This year we got four flights off the ground and one of those was a piggy back ride with the Air Force Academy on a 250 thousand cubic foot balloon. This was a new experience. The balloon floated at 110,000 feet for several hours. We had a crossband repeater in the flight train and got good reports from neighboring states. The same day we launched a 19 thousand cubic foot balloon with a experiment from Colorado University Colorado Spring on board. The other two flights were with our normal 1200 gram weather balloons. One was launched from Jim White's place 10 miles east of Parker, CO, and the other was for the Central States VHF society launch from NAVSYS Corp site south of Monument CO. Every flight is still a new learning experience of some kind.

EOSS HAS CONTACTS IN FAR AWAY PLACES I have received several interesting letters and e-mail the last quarter. I am amazed at the distance some of our correspondence travels. One letter is from John Coppens 0N6JC/LU from Casilla de Correo, Argentina. John was invited to give a short talk on the subject of balloons and experiments in the southern most city of the world, Ushuaia some 3000 km south of his home QTH. I also received e-mail that the Subj. was Greeting from the arctic. Rainer Liliskhkis is the station manager for the German arctic research station in Ny-Aalesund, Spitsbergen. which is the northern most permanent settlement in the world.

The following is some of John's letter written in Sept.


"A few weeks ago, we (almost) miraculously recovered a payload, launched in March this year, which disappeared after the parachute broke off at 8000 meters during the fall. Thought the recovery team was waiting on the right spot, the load come down too fast 120 km/h) and stopped transmitting when it hit the ground. Anyway, we did recover everything and the electronics seem to be ready for another trip. But most important, we recovered the camera, and its film, and the results were quite spectacular, especially taking into account the quality and price of the equipment. ( About $25. The camera had a motor to advance the film, and we added a home brew electronic shutter) I include an example of a photograph taken from a height of 18000 ft of the end of a highway surrounding the city of Cordoba. In total 18 pictures came out well. probably the rest of the film was black because of radiation higher up."

John also joined EOSS and ordered our handbook. He is the second EOSS member from Argentina. Gustova Carpignano is the other member, Gustova was in USA this summer and came to Littleton and a group of us had dinner with him. It was great to meet him after exchanging e-mail with him for sometime. Gustova said that they never recover their payloads. They have a wide river near them and the payloads always land in the river. Here are some parts of Rainer's letter from the arctic.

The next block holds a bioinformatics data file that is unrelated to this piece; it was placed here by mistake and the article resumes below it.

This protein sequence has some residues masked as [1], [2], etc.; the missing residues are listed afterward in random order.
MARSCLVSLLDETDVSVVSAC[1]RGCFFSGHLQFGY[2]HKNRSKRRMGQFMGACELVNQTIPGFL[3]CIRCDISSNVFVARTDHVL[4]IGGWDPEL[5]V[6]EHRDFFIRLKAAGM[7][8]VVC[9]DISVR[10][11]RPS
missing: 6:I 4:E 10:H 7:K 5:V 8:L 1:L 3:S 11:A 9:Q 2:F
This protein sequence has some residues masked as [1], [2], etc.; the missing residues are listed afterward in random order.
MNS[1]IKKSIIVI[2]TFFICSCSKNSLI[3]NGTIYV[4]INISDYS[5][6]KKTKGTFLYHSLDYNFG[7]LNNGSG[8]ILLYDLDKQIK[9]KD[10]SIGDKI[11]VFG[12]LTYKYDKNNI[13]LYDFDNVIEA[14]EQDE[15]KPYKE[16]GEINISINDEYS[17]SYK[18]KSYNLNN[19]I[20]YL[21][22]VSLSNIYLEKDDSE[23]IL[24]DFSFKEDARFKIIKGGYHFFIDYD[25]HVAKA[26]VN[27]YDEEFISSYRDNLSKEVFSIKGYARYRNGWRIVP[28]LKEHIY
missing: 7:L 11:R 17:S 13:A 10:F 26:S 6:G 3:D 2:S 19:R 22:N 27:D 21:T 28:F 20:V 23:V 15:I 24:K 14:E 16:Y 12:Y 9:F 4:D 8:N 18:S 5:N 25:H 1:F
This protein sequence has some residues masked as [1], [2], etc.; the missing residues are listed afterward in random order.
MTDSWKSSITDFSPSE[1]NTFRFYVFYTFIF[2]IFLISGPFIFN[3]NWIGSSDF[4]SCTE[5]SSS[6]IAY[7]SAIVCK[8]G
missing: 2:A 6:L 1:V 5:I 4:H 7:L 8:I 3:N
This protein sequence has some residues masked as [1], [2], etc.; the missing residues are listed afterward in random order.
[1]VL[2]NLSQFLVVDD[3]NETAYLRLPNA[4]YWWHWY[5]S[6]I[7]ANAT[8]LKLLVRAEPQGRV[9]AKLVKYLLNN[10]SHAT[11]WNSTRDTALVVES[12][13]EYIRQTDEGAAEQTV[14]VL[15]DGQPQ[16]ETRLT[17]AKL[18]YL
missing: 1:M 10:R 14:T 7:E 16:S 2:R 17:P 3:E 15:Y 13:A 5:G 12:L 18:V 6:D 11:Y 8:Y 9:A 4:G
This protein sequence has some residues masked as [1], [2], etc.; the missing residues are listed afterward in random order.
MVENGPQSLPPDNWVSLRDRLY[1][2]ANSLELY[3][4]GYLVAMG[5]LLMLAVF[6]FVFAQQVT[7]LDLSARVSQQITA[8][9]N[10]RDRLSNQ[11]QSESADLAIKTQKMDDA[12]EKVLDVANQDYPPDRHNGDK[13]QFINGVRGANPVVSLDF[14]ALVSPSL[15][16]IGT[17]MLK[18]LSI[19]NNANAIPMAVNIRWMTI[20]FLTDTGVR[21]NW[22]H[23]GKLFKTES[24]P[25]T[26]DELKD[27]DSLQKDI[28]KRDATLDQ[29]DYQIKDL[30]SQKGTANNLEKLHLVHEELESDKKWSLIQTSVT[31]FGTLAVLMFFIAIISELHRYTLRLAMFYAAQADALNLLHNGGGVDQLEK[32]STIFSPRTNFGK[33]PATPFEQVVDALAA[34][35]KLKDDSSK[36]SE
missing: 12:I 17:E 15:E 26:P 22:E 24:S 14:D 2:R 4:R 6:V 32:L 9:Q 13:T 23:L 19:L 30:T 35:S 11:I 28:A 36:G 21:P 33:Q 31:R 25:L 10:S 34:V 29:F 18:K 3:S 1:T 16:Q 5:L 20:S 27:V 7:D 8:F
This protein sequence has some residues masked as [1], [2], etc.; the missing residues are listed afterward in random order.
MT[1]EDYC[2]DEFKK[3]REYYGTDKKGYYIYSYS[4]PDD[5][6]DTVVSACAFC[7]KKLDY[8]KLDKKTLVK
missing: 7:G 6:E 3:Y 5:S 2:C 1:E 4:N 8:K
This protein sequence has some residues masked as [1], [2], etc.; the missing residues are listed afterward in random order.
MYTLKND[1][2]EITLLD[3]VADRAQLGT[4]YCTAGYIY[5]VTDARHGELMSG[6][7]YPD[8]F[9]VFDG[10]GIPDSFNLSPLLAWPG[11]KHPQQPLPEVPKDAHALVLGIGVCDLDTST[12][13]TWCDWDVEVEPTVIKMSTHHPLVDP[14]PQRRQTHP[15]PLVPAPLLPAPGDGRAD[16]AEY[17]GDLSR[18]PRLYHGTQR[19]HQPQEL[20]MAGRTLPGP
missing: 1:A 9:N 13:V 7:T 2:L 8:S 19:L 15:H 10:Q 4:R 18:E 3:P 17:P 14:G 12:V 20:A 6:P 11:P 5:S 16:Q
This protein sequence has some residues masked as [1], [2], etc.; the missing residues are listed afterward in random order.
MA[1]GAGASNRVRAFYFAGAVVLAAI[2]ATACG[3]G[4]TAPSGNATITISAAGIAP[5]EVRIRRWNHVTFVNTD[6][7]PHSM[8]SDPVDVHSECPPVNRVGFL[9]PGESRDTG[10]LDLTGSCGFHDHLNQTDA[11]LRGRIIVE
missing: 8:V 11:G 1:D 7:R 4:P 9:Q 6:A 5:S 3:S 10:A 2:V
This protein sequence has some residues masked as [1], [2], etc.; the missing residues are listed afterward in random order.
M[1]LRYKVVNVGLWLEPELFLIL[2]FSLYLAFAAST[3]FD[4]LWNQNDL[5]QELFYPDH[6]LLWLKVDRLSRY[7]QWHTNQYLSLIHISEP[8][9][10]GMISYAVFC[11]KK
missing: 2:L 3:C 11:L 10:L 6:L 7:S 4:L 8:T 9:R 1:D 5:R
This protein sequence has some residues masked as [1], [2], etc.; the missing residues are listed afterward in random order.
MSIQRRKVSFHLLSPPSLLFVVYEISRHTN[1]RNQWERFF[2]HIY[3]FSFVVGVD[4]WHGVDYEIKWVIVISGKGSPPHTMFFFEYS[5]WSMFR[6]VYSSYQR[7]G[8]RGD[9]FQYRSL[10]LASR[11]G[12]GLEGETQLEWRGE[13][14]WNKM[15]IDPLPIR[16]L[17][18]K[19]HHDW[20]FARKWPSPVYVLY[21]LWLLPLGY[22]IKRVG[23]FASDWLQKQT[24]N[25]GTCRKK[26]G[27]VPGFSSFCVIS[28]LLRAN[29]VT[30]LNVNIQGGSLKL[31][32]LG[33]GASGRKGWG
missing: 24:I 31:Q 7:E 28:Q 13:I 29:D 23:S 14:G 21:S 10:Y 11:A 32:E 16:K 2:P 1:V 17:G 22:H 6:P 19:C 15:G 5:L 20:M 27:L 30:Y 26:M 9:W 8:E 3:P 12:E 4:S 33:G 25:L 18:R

Subject: Greetings from the arctic!

Hi Merle!

Nice to get some feedback to my message, I hope it has been good for you. Yes, I do fly balloons. It is one of my jobs. I work as the station manager for the German arctic research station, here in Ny-Aalesund, Spitsbergen. One of my daily routines is to launch a weather balloon. Now as it becomes winter we are getting more and more into atmospheric physics and chemistry again. Our main focus is on ozone-depletion. Next to balloon-soundings (again) we run a couple of other instruments to remote sense almost the whole variety of all trace gases connected to ozone depletion including stratospheric aerosols that make catalytic surfaces. We are carrying out test-flights for different developing teams in Japan and in the US. Mainly ozonesondes again, but with different balloons. The routine balloons are TOTEX TA1200 rubber balloons whereas the test-flights are normally carried by RAVEN plastic-film balloons. Last year we had the luck to perform the highest ever balloon-flight for the arctic when a 5000m3 plastic balloon carried the payload as high as 43.7 km. (And than it kept traveling instead of bursting until the batteries went weak.) Yes, that is in short, what I am doing with balloons. For the moment I try to establish an amateur radio station here as well. But that seems not too easy, we have a lot of equipment that interferes and, we have a lot of aurora. So, if you are curious to get to know a bit more about the station, there is a www-page about it: http://WWW.AWI-Bremerhaven.DE/AboutAWI/Koldewey.html it is not too nice, but it contains at least two pictures, one of the town, which is the northern most permanent settlement in the world, and one of the main station building. with arctic greetings yours